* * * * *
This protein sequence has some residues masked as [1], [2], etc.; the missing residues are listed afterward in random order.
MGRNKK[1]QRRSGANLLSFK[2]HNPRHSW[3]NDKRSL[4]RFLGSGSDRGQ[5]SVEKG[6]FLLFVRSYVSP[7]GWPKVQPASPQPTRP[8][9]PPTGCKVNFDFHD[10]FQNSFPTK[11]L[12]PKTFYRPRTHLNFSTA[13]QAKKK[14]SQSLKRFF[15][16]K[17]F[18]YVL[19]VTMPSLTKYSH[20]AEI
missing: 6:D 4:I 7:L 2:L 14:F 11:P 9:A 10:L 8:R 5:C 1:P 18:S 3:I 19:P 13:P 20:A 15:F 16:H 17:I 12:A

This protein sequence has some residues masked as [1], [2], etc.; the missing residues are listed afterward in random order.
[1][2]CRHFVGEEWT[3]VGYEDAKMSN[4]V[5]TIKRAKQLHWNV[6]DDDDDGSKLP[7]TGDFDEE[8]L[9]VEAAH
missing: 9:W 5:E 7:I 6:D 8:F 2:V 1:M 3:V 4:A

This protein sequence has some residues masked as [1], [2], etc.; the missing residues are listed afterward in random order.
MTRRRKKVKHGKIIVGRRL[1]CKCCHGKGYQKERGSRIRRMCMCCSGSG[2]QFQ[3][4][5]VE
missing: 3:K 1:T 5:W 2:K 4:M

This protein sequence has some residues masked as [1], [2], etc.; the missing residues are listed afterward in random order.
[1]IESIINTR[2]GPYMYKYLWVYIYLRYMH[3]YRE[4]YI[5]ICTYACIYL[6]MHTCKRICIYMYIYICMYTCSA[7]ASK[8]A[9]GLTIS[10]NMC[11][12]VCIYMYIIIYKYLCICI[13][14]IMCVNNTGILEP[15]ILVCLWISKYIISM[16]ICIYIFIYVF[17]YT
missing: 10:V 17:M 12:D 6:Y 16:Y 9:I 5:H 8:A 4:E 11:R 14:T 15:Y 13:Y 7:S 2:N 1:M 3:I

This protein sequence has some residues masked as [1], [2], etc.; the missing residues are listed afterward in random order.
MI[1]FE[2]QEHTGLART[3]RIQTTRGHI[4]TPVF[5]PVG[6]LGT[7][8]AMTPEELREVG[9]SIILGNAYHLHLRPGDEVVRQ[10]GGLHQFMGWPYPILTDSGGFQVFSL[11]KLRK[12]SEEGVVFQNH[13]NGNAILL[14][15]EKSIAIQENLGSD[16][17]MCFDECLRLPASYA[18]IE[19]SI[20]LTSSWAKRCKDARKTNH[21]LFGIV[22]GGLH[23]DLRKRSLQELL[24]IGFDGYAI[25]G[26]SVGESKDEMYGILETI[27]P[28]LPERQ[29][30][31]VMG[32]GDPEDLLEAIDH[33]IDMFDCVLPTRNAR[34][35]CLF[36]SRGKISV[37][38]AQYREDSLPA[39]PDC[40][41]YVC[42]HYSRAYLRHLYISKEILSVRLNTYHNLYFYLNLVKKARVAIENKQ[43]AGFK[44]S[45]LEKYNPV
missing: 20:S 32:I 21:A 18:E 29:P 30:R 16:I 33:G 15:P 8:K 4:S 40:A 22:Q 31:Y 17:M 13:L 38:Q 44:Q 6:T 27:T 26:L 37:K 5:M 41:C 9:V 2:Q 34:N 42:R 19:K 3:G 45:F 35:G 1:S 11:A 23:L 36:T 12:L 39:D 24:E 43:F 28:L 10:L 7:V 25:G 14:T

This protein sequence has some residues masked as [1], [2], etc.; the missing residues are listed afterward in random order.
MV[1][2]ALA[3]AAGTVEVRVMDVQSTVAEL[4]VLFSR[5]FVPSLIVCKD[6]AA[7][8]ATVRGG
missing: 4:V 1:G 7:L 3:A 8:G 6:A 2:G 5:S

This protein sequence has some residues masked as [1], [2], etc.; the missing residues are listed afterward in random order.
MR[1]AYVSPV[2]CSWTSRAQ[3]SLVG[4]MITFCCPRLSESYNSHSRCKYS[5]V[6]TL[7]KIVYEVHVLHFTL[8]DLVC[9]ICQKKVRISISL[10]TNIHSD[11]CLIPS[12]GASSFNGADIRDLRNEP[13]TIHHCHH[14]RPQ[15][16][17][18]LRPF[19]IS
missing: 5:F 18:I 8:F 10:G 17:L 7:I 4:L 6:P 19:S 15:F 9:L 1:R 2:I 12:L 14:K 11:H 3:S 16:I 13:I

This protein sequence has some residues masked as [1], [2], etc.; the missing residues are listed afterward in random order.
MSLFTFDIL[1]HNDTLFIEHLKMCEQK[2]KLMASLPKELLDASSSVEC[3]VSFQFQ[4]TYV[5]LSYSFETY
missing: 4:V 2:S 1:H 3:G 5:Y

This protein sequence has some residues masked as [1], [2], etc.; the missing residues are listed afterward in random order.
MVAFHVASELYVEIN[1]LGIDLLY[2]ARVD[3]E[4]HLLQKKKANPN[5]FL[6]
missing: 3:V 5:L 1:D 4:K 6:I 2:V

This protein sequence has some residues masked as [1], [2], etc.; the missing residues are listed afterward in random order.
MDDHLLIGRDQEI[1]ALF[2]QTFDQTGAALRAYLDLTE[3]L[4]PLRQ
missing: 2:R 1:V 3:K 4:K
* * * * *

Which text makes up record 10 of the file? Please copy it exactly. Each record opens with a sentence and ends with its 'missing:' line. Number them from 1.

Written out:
This protein sequence has some residues masked as [1], [2], etc.; the missing residues are listed afterward in random order.
MDDHLLIGRDQEI[1]ALF[2]QTFDQTGAALRAYLDLTE[3]L[4]PLRQ
missing: 2:R 1:V 3:K 4:K